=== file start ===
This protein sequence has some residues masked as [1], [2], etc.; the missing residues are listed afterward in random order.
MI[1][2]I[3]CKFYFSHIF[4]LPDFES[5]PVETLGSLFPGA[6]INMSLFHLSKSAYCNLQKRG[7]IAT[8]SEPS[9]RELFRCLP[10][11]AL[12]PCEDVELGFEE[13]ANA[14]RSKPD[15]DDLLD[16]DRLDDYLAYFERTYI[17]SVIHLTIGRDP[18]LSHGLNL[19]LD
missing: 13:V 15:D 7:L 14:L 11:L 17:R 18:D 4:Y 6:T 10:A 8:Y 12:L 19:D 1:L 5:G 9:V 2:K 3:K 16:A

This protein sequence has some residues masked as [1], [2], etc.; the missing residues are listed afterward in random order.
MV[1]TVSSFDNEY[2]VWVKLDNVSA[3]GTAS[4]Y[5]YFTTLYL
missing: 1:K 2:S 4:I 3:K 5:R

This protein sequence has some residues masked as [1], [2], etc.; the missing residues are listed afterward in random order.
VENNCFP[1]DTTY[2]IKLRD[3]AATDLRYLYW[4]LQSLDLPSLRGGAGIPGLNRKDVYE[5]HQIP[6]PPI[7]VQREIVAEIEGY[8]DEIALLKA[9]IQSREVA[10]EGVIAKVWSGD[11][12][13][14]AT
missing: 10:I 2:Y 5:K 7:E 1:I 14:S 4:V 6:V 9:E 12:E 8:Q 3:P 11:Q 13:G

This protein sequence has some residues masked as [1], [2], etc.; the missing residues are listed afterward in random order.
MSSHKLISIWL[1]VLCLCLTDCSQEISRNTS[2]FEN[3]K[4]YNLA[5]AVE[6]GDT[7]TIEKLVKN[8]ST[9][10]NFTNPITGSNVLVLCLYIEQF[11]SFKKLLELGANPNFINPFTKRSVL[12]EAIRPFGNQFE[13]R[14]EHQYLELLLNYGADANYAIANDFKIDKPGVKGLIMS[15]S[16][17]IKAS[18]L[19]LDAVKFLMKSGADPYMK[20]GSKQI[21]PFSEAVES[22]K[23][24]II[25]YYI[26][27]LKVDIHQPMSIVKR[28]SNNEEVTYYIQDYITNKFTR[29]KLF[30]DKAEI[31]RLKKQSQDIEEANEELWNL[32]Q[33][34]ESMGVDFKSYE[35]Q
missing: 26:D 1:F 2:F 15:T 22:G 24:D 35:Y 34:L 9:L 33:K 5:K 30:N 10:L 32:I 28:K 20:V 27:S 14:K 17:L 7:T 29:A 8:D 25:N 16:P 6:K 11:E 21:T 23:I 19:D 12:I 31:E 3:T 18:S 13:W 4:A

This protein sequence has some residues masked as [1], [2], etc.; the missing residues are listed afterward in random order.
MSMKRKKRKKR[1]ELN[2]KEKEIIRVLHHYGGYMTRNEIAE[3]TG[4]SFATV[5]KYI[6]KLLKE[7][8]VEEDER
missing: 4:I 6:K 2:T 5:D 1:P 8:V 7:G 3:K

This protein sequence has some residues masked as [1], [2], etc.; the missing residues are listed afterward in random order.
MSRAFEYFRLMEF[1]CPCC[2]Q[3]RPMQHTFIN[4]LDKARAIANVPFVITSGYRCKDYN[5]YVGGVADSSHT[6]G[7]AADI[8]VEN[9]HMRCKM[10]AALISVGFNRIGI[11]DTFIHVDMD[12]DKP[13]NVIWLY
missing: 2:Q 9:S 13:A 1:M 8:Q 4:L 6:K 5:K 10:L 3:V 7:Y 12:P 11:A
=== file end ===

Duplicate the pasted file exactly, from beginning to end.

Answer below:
This protein sequence has some residues masked as [1], [2], etc.; the missing residues are listed afterward in random order.
MI[1][2]I[3]CKFYFSHIF[4]LPDFES[5]PVETLGSLFPGA[6]INMSLFHLSKSAYCNLQKRG[7]IAT[8]SEPS[9]RELFRCLP[10][11]AL[12]PCEDVELGFEE[13]ANA[14]RSKPD[15]DDLLD[16]DRLDDYLAYFERTYI[17]SVIHLTIGRDP[18]LSHGLNL[19]LD
missing: 13:V 15:D 7:L 14:L 11:L 17:R 18:D 4:Y 6:T 10:A 8:Y 12:L 19:D 1:L 5:G 9:V 2:K 3:K 16:A

This protein sequence has some residues masked as [1], [2], etc.; the missing residues are listed afterward in random order.
MV[1]TVSSFDNEY[2]VWVKLDNVSA[3]GTAS[4]Y[5]YFTTLYL
missing: 1:K 2:S 4:I 3:K 5:R

This protein sequence has some residues masked as [1], [2], etc.; the missing residues are listed afterward in random order.
VENNCFP[1]DTTY[2]IKLRD[3]AATDLRYLYW[4]LQSLDLPSLRGGAGIPGLNRKDVYE[5]HQIP[6]PPI[7]VQREIVAEIEGY[8]DEIALLKA[9]IQSREVA[10]EGVIAKVWSGD[11][12][13][14]AT
missing: 10:I 2:Y 5:K 7:E 1:I 14:S 4:V 6:V 9:E 12:E 8:Q 3:P 11:Q 13:G

This protein sequence has some residues masked as [1], [2], etc.; the missing residues are listed afterward in random order.
MSSHKLISIWL[1]VLCLCLTDCSQEISRNTS[2]FEN[3]K[4]YNLA[5]AVE[6]GDT[7]TIEKLVKN[8]ST[9][10]NFTNPITGSNVLVLCLYIEQF[11]SFKKLLELGANPNFINPFTKRSVL[12]EAIRPFGNQFE[13]R[14]EHQYLELLLNYGADANYAIANDFKIDKPGVKGLIMS[15]S[16][17]IKAS[18]L[19]LDAVKFLMKSGADPYMK[20]GSKQI[21]PFSEAVES[22]K[23][24]II[25]YYI[26][27]LKVDIHQPMSIVKR[28]SNNEEVTYYIQDYITNKFTR[29]KLF[30]DKAEI[31]RLKKQSQDIEEANEELWNL[32]Q[33][34]ESMGVDFKSYE[35]Q
missing: 26:D 1:F 2:F 15:T 22:G 24:D 35:Y 34:L 9:L 33:K 5:K 30:N 10:L 32:I 28:K 20:V 27:S 14:K 17:L 7:T 29:A 8:D 25:N 16:P 6:K 11:E 21:T 23:I 19:D 12:I 31:E 3:T 18:S 13:W 4:A

This protein sequence has some residues masked as [1], [2], etc.; the missing residues are listed afterward in random order.
MSMKRKKRKKR[1]ELN[2]KEKEIIRVLHHYGGYMTRNEIAE[3]TG[4]SFATV[5]KYI[6]KLLKE[7][8]VEEDER
missing: 4:I 6:K 2:T 5:D 1:P 8:V 7:G 3:K

This protein sequence has some residues masked as [1], [2], etc.; the missing residues are listed afterward in random order.
MSRAFEYFRLMEF[1]CPCC[2]Q[3]RPMQHTFIN[4]LDKARAIANVPFVITSGYRCKDYN[5]YVGGVADSSHT[6]G[7]AADI[8]VEN[9]HMRCKM[10]AALISVGFNRIGI[11]DTFIHVDMD[12]DKP[13]NVIWLY
missing: 2:Q 9:S 13:A 1:M 8:Q 4:L 6:K 5:K 10:L 3:V 7:Y 12:P 11:A